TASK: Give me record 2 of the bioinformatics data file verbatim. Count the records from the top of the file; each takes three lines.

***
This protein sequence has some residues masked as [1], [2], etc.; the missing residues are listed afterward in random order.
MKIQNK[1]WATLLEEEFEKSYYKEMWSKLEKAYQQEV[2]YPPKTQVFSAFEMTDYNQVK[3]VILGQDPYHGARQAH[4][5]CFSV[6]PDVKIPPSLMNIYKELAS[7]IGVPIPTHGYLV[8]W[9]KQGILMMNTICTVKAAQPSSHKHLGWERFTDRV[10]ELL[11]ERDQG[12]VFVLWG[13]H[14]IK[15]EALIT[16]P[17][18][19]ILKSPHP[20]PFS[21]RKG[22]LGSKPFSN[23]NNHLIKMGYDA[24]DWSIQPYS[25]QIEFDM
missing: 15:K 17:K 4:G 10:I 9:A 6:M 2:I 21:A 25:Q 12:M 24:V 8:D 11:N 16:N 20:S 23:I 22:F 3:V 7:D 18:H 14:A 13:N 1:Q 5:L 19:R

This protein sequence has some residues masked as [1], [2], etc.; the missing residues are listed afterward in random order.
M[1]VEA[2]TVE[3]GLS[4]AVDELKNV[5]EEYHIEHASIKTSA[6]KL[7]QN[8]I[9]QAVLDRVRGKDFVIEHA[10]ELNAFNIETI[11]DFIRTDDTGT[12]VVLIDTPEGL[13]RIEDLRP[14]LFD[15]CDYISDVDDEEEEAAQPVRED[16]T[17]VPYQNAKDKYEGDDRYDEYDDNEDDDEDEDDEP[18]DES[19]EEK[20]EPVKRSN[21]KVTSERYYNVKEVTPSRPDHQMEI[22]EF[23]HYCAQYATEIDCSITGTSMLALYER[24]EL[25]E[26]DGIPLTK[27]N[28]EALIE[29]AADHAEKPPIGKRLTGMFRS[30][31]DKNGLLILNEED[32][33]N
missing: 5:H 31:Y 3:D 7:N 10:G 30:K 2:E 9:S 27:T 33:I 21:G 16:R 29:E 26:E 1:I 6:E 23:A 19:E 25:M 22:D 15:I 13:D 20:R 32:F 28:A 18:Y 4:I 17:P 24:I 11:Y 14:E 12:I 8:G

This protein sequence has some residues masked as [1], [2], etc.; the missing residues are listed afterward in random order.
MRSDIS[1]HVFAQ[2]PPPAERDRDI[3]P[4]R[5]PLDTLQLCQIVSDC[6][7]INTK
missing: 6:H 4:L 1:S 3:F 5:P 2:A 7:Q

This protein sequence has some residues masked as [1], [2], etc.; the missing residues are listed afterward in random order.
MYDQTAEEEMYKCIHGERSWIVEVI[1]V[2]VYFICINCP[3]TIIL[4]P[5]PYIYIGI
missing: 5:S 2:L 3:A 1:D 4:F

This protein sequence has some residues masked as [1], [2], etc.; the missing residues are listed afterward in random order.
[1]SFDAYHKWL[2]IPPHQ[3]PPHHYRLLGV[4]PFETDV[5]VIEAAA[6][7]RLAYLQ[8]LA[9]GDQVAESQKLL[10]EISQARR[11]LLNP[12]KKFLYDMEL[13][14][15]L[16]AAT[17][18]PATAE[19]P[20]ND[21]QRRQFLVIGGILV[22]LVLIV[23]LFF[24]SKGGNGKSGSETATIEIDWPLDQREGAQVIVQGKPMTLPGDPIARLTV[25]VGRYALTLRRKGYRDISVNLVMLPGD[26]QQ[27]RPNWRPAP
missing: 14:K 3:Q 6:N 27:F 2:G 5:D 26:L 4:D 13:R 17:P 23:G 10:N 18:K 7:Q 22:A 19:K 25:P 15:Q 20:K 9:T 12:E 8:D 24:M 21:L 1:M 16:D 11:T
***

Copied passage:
This protein sequence has some residues masked as [1], [2], etc.; the missing residues are listed afterward in random order.
M[1]VEA[2]TVE[3]GLS[4]AVDELKNV[5]EEYHIEHASIKTSA[6]KL[7]QN[8]I[9]QAVLDRVRGKDFVIEHA[10]ELNAFNIETI[11]DFIRTDDTGT[12]VVLIDTPEGL[13]RIEDLRP[14]LFD[15]CDYISDVDDEEEEAAQPVRED[16]T[17]VPYQNAKDKYEGDDRYDEYDDNEDDDEDEDDEP[18]DES[19]EEK[20]EPVKRSN[21]KVTSERYYNVKEVTPSRPDHQMEI[22]EF[23]HYCAQYATEIDCSITGTSMLALYER[24]EL[25]E[26]DGIPLTK[27]N[28]EALIE[29]AADHAEKPPIGKRLTGMFRS[30][31]DKNGLLILNEED[32][33]N
missing: 5:H 31:Y 3:D 7:N 10:G 30:K 2:E 9:S 27:T 33:I 21:G 16:R 29:E 26:E 1:I 6:E 23:A 19:E 25:M 22:D 15:I 13:D 20:R 32:F 28:A 18:Y 4:I 17:P 24:I 11:Y 14:E 12:I 8:G